But patient self-report measures have been shown to be cheap, brief, acceptable to patients, and valid, reliable, and able to distinguish between different types of adherence. Caveats are that the patients have to understand the items and be willing to disclose information. Here are 7 of the most popular surveys.
The most popular scale is the Medication Adherence Questionnaire (MAQ) by Morisky. It identifies barriers to non-adherence, is the shorest, easiest, and adaptable to various groups of medication.
The Brief Medication Questionnaire (BMQ) is a self-report tool for screening adherence and barriers to adherence. It includes:
5-item regimen screen that asks the patients about the medications that they are currently taking
2-item belief screen that asks patients if they had any difficulty with their medications
2-item recall screen that assesses the difficulty that patients have in recalling and remembering their patients
2-item access screen that evaluates how well patients are able to buy and refill their medications
The Hill-Bone Compliance Scale addresses barriers and self-efficacy, but is less generalizable outside of hypertensive patients. It assesses patient behavior for sodium intake, appointment taking, and medication taking.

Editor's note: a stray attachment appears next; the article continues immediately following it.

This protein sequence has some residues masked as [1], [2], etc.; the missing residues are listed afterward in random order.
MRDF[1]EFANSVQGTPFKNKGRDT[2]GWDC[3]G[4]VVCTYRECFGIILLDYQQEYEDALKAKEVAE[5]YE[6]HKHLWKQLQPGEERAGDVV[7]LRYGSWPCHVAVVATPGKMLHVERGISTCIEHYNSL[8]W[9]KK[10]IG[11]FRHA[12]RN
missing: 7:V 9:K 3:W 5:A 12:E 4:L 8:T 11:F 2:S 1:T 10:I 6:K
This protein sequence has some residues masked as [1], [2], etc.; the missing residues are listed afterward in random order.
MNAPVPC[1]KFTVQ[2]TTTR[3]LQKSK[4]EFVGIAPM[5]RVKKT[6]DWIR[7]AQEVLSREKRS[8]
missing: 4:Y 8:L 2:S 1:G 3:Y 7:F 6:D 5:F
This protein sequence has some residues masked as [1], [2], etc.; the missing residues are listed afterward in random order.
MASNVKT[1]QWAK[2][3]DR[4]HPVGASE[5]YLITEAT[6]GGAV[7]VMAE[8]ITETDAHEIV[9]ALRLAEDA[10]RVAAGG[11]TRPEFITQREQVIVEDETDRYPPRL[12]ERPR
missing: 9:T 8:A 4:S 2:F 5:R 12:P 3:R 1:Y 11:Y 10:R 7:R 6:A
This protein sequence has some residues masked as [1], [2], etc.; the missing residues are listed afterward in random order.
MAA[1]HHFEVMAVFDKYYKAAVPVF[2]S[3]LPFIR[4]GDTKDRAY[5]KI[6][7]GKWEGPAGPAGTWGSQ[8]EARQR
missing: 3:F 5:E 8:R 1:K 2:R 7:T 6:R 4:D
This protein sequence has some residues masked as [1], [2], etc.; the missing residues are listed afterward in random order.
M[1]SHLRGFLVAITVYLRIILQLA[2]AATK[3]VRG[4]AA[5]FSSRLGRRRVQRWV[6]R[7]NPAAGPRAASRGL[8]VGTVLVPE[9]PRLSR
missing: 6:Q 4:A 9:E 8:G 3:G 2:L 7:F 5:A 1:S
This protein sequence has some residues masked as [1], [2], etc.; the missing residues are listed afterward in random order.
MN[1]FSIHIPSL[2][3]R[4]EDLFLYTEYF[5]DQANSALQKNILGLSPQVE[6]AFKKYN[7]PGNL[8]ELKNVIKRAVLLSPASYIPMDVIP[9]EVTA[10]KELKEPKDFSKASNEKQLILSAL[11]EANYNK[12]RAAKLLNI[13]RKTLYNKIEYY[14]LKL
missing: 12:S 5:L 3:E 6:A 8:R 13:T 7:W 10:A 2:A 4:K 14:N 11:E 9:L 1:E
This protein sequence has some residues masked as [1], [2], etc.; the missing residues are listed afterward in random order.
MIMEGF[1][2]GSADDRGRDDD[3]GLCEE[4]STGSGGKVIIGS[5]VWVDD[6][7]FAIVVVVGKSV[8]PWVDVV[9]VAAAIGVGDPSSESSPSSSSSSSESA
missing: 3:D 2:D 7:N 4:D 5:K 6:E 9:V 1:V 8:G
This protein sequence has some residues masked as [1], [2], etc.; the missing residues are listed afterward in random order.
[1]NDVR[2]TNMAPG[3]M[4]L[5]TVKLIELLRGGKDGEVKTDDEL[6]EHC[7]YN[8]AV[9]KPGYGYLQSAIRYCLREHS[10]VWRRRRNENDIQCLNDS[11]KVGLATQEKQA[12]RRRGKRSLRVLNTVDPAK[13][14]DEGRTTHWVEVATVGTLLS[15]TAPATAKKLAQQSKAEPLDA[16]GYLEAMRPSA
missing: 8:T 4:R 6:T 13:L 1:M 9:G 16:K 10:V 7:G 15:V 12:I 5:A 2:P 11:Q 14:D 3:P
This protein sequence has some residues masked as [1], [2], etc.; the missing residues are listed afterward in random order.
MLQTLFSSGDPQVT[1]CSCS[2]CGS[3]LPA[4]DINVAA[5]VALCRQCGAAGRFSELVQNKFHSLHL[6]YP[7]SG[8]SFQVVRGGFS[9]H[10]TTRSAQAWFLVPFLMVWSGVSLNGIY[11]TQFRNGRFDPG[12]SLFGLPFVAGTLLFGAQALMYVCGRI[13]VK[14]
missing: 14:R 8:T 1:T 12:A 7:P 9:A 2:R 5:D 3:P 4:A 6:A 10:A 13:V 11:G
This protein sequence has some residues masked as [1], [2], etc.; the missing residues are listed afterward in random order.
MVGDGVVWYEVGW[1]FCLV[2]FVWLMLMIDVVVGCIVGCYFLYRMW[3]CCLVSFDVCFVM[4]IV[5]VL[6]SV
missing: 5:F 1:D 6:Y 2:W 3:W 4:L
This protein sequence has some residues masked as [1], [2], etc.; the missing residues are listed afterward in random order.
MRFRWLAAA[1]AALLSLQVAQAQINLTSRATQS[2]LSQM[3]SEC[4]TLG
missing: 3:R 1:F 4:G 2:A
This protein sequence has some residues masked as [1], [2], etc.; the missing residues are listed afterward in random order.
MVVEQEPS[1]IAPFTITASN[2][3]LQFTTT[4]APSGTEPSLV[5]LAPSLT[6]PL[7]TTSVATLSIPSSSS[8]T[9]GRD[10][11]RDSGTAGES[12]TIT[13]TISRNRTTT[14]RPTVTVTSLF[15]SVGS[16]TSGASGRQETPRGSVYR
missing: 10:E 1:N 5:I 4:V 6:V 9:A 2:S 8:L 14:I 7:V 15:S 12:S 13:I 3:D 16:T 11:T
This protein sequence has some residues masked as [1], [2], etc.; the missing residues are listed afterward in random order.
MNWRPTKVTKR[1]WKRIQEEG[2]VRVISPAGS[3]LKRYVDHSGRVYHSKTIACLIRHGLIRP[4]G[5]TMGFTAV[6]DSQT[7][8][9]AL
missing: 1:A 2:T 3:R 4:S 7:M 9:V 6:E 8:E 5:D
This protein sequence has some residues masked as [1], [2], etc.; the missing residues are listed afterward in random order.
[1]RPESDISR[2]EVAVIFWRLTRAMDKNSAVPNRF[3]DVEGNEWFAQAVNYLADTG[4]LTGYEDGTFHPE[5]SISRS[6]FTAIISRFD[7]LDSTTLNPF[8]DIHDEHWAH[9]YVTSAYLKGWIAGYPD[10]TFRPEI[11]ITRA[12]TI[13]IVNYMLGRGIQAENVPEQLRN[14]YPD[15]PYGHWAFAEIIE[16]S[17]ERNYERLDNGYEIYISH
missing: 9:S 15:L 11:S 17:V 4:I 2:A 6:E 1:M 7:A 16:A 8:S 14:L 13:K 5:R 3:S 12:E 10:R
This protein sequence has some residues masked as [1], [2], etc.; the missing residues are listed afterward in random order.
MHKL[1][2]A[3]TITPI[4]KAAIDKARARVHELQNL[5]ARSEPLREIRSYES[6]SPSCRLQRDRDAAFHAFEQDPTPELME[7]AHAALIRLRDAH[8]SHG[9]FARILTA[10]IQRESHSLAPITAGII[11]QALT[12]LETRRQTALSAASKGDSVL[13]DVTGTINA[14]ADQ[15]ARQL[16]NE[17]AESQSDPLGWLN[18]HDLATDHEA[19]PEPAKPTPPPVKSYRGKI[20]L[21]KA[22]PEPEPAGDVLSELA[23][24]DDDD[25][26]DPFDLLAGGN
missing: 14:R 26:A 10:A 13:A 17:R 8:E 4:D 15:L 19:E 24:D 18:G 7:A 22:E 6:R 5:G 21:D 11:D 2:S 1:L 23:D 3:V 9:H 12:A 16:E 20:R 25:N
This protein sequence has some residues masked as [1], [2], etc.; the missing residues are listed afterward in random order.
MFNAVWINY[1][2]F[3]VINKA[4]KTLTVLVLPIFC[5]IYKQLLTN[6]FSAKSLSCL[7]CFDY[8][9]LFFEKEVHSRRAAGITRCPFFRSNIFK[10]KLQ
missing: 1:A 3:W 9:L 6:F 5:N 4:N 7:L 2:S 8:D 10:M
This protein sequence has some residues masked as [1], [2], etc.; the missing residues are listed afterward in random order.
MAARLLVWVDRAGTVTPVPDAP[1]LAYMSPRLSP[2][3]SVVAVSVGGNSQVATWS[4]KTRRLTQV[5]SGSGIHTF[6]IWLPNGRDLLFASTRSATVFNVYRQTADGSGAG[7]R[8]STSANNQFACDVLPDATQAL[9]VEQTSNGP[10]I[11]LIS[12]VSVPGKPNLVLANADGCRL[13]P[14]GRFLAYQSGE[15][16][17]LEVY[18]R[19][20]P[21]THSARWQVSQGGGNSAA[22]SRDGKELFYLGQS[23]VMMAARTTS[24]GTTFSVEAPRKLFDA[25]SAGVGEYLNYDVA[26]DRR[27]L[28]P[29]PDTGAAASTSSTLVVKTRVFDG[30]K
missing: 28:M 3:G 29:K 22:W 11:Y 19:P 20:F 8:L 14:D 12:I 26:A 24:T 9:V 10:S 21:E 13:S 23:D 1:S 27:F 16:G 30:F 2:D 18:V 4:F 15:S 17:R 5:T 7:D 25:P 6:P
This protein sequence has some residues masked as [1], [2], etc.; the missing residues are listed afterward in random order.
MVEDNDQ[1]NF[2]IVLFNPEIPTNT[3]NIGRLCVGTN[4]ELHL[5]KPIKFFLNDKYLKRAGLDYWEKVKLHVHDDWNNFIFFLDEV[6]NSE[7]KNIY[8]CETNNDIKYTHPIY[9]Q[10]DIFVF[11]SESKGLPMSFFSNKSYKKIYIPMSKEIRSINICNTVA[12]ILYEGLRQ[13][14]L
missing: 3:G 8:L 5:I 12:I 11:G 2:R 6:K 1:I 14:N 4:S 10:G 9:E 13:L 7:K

The Medication Adherence Rating Scale (MARS) is a derivative of the Morisky Medication Adherence Questionnaire (MAQ) scale.It identifies barriers to adherence in individual cases, but not over a large sample.
The Adherence to Refills and Medications scale (ARMS) is a valid and reliable scale for a chronic disease population, even among those with low literacy.
The Culig scale is a 33-item questionnaire that lists 16 common reasons for non-adherence.
This is just a table of the scales according to the disease they were made with.